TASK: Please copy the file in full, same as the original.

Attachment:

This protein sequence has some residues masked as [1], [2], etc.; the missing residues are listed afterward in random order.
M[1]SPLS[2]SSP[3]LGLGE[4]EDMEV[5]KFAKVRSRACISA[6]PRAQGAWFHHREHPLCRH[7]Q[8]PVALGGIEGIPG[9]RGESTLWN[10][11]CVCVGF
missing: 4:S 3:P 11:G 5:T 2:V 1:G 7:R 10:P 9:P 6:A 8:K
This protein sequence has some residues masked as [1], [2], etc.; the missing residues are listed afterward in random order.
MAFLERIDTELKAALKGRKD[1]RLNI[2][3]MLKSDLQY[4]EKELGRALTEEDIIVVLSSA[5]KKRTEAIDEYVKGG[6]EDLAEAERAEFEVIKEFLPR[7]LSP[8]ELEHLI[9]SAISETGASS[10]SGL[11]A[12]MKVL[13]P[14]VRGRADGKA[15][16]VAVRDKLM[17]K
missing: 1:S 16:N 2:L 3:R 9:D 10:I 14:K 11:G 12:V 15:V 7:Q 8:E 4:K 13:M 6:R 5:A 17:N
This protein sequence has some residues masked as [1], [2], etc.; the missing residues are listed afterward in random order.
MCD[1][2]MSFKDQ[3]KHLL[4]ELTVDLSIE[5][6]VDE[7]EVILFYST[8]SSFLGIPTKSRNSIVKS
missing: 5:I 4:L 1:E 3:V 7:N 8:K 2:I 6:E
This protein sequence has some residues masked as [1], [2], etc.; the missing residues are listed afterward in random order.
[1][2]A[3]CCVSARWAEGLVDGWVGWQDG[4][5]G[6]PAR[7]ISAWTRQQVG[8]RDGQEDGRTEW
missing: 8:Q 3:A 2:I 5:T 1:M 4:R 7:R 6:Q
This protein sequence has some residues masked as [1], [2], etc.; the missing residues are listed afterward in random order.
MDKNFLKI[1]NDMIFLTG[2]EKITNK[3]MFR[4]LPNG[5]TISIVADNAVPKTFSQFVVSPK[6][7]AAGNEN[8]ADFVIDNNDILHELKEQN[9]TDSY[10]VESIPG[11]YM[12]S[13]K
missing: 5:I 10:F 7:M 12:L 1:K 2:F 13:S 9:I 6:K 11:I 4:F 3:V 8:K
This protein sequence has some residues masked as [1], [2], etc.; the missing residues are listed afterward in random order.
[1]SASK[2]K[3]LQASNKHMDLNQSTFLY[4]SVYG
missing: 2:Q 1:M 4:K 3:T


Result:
This protein sequence has some residues masked as [1], [2], etc.; the missing residues are listed afterward in random order.
M[1]SPLS[2]SSP[3]LGLGE[4]EDMEV[5]KFAKVRSRACISA[6]PRAQGAWFHHREHPLCRH[7]Q[8]PVALGGIEGIPG[9]RGESTLWN[10][11]CVCVGF
missing: 4:S 3:P 11:G 5:T 2:V 1:G 7:R 10:P 9:P 6:A 8:K
This protein sequence has some residues masked as [1], [2], etc.; the missing residues are listed afterward in random order.
MAFLERIDTELKAALKGRKD[1]RLNI[2][3]MLKSDLQY[4]EKELGRALTEEDIIVVLSSA[5]KKRTEAIDEYVKGG[6]EDLAEAERAEFEVIKEFLPR[7]LSP[8]ELEHLI[9]SAISETGASS[10]SGL[11]A[12]MKVL[13]P[14]VRGRADGKA[15][16]VAVRDKLM[17]K
missing: 1:S 16:N 2:L 3:R 9:D 10:I 14:K 11:G 12:V 15:V 7:Q 8:E 4:K 13:M 6:R 5:A 17:N
This protein sequence has some residues masked as [1], [2], etc.; the missing residues are listed afterward in random order.
MCD[1][2]MSFKDQ[3]KHLL[4]ELTVDLSIE[5][6]VDE[7]EVILFYST[8]SSFLGIPTKSRNSIVKS
missing: 5:I 4:L 1:E 3:V 7:N 8:K 2:I 6:E
This protein sequence has some residues masked as [1], [2], etc.; the missing residues are listed afterward in random order.
[1][2]A[3]CCVSARWAEGLVDGWVGWQDG[4][5]G[6]PAR[7]ISAWTRQQVG[8]RDGQEDGRTEW
missing: 8:Q 3:A 2:I 5:T 1:M 4:R 7:R 6:Q
This protein sequence has some residues masked as [1], [2], etc.; the missing residues are listed afterward in random order.
MDKNFLKI[1]NDMIFLTG[2]EKITNK[3]MFR[4]LPNG[5]TISIVADNAVPKTFSQFVVSPK[6][7]AAGNEN[8]ADFVIDNNDILHELKEQN[9]TDSY[10]VESIPG[11]YM[12]S[13]K
missing: 5:I 10:F 7:M 12:L 1:K 2:F 13:S 9:I 6:K 11:I 4:F 3:V 8:K
This protein sequence has some residues masked as [1], [2], etc.; the missing residues are listed afterward in random order.
[1]SASK[2]K[3]LQASNKHMDLNQSTFLY[4]SVYG
missing: 2:Q 1:M 4:K 3:T